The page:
Best protein powder: concentrate or isolate?

Both consumers and those approaching the launch of a sports supplement line are faced with many alternatives when it comes to whey protein powder. The price differential is often significant between the two products. Let’s try to understand why and how we should orient our choice of use or production.


WHEY vs ISO protein powder

We simply call whey protein that is concentrated ‘WHEY’, while ‘ISO’ is protein that undergoes a further process called isolation, which increases its purity. The price of ISOs can be almost double that of WHEY proteins.
Until a few years ago, the difference between the two products was not only in price: WHEY often left a thick residue at the bottom of the glass or shaker and were objectively difficult to digest. ISOs were therefore a real revolution from a commercial point of view for sports food supplements. Today, however, with excellent raw materials with high solubility, WHEY can be dissolved instantly and used added to yoghurt simply by stirring.
To date, we can say that WHEY and ISO have the same ease of use and very similar specifications. But is the 10% higher protein concentration enough to justify the price of ISO protein? The answer must be left to the consumer, bearing in mind that only protein isolates manage to achieve a degree of lactose purification that allows them to use the label ‘lactose-free’. Moreover, many still claim to find them more digestible and easier to dissolve, although this is often just a bias due to past experience.

Whey concentration and isolation processes

The whey protein concentration process is a process used to obtain a high-protein derivative from whey, a watery, milky by-product of dairy (cheese) production. Only a small protein residue is present in whey and several steps are required to obtain a food-grade product. One of the most commonly used techniques is microfiltration or ultrafiltration, which uses porous membranes to separate the proteins from the liquid part of the whey. Microfiltration also aims to eliminate or minimise non-protein components such as lactose, fat and minerals, focusing on pure protein.
In addition to microfiltration, there are also washing steps with water or even further steps for which we speak of isolation. The process of protein isolation succeeds ultrafiltration – now commonly – and involves steps such as ion-exchange or reverse-flow chromatography and the solvent precipitation technique, popularly known as spraying. In the latter process, CO2 is sprayed: when carbon dioxide reaches supercritical pressure, it takes on unique properties that make it an effective solvent for separating proteins. The whey protein isolation process is capable of yielding raw materials that are up to 90 per cent concentrated and very low in fat and lactose.

Business strategies for ISO proteins

Communicating protein concentration

We often find on the shelves or in e-commerce, ‘ISO 90’ proteins that allude to a high degree of product concentration. Hardly the finished product is able to maintain a 90% protein concentration due to the excipients, but it will certainly have a better concentration than the WHEY products in the same shop.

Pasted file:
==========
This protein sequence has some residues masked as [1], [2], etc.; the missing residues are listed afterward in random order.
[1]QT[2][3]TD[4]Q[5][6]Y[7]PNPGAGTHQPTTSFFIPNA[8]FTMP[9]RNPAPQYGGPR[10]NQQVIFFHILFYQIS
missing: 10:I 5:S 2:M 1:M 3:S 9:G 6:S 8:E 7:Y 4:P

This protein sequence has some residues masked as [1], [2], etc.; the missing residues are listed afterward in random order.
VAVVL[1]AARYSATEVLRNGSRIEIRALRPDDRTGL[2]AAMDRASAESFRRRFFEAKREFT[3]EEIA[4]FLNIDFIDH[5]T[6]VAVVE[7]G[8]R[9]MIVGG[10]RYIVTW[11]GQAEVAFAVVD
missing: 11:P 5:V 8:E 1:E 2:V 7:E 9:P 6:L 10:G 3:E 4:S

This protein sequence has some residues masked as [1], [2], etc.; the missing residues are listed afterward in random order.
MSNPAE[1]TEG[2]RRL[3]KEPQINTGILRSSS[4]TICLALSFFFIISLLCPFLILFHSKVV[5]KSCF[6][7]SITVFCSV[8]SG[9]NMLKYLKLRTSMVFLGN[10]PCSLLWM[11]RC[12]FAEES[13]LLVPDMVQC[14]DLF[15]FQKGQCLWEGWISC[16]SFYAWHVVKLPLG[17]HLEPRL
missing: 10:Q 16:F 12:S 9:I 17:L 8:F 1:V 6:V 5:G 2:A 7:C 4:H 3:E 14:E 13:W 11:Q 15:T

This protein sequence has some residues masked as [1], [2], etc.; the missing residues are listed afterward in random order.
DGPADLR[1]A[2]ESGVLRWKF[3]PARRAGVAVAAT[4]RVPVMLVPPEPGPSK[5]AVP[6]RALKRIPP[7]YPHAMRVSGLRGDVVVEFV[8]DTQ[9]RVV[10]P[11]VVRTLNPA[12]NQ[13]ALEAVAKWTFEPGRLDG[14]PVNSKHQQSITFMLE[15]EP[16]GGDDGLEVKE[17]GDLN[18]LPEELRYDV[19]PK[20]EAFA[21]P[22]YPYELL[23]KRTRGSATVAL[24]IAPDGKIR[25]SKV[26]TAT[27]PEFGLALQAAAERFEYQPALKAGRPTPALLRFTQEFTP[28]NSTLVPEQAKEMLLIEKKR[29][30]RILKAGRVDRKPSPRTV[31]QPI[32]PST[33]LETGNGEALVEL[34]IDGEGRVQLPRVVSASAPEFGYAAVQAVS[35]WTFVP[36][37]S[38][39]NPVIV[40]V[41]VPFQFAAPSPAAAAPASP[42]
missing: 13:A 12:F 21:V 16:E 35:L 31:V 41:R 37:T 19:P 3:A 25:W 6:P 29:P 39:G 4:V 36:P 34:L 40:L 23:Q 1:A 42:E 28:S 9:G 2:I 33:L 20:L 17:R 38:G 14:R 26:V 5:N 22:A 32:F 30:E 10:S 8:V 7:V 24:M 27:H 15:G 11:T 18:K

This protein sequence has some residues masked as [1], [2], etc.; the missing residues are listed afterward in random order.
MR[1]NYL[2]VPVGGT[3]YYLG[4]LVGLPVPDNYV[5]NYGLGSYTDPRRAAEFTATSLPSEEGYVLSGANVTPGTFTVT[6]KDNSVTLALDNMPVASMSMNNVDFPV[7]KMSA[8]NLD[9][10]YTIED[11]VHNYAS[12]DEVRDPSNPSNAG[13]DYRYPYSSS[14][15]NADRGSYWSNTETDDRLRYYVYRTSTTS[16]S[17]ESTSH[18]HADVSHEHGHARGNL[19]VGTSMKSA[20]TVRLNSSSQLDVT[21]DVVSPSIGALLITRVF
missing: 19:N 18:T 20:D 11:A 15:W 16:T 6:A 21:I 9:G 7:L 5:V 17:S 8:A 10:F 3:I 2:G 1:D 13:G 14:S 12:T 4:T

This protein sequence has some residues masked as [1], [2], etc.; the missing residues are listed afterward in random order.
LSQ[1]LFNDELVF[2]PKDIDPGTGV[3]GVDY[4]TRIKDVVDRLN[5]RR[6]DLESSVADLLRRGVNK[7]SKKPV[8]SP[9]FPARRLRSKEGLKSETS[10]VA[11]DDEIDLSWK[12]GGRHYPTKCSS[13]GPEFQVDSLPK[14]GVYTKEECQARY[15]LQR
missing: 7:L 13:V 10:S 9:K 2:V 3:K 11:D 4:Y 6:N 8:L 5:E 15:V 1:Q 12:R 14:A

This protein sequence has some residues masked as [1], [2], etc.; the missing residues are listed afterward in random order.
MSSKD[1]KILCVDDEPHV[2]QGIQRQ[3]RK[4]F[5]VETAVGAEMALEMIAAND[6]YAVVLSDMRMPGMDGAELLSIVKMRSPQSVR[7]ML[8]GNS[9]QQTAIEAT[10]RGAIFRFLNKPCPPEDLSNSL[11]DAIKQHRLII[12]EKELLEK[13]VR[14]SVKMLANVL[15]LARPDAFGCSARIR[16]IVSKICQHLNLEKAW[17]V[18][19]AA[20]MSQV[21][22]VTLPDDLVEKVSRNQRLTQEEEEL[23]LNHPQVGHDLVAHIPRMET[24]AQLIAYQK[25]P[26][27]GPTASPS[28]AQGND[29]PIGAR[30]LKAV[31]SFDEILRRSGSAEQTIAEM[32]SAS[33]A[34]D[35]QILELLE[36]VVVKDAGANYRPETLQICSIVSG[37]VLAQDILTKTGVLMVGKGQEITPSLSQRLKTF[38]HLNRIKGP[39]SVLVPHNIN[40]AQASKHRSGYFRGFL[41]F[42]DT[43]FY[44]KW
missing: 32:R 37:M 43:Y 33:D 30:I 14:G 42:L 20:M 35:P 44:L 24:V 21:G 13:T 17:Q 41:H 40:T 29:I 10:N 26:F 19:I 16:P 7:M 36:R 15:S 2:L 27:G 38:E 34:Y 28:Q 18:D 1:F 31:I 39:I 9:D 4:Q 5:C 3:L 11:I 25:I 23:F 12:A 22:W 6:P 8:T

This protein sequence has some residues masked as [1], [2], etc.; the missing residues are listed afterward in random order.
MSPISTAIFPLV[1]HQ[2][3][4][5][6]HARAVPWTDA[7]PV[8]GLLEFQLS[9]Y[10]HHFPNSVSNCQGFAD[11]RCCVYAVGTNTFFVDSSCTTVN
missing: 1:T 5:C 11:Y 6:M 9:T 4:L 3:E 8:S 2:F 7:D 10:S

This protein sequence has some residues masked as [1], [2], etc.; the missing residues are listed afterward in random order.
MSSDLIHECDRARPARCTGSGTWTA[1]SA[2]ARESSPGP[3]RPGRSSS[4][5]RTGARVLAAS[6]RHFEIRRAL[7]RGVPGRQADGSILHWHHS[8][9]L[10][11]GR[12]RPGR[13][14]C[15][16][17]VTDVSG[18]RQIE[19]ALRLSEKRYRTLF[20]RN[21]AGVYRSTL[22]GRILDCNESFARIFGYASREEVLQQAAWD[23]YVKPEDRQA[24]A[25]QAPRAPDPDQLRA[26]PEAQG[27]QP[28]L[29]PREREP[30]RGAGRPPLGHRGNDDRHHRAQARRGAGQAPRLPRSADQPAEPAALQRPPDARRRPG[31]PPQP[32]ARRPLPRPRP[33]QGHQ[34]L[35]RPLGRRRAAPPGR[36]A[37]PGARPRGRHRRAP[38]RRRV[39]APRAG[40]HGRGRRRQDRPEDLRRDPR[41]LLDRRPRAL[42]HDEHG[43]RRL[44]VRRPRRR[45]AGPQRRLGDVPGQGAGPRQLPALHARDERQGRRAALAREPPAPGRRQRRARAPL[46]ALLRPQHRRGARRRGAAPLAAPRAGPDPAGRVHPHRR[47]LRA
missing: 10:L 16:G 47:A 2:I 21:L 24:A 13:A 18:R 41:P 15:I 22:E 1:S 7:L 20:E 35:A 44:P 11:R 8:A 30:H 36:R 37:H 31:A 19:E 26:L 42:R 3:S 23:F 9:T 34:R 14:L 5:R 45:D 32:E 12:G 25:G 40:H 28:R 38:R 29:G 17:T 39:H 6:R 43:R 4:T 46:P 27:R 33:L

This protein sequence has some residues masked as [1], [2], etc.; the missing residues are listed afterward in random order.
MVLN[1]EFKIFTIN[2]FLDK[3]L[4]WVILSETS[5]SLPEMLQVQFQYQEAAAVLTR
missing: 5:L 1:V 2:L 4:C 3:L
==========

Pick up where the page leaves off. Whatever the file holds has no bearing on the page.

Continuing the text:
Communicating whether it is lactose-free and other claims

A higher price must be justified. People looking for so-called premium products want immediate feedback for the higher cost they have paid. The (legally appropriate) use of claims is important to communicate the goodness of the product, and proteins using an isolated raw material often have the specifications to be declared lactose-free. If we have used sweeteners or sweeteners, we can communicate that the product is ‘no added sugar’ and, due to the use of highly refined proteins, also very low in fat. A regulatory expert will guide you.

Formulation with less raw material

Many brands focus on selling a lactose-free, isolated protein product, not necessarily with a very high protein content. They then introduce ingredients other than whey protein (that are lactose-free) or excipients that reduce the cost per packet. This is done to target (as they say in marketing) those who are lactose intolerant with an attractive price. The average consumer has more or less the same expectation of protein quantity per intake (24-30 grams per scoop) and a fair compromise can be achieved by increasing the scoop size in the pack. The important thing is to be transparent with the customer!
Finally, inclusions can be added or not (biscuits, dried fruit etc.), aiming for a more or less technical product and therefore more or less oriented towards flavour rather than technical specifications, calories, working on the format, packaging etc.


Whey protein concentrates, known as WHEY, have today reached a very good quality/price level that meets the needs of the average consumer. Protein isolates often have a sufficient degree of purification to make use of label claims that are attractive to some consumers, e.g. lactose-intolerant ones, as well as a slightly higher protein percentage. The choice is therefore one of marketing or of wallet (as far as the consumer is concerned), reminding us that protein supplements are a great solution for those looking to make a change in their diet with an eye on the budget.

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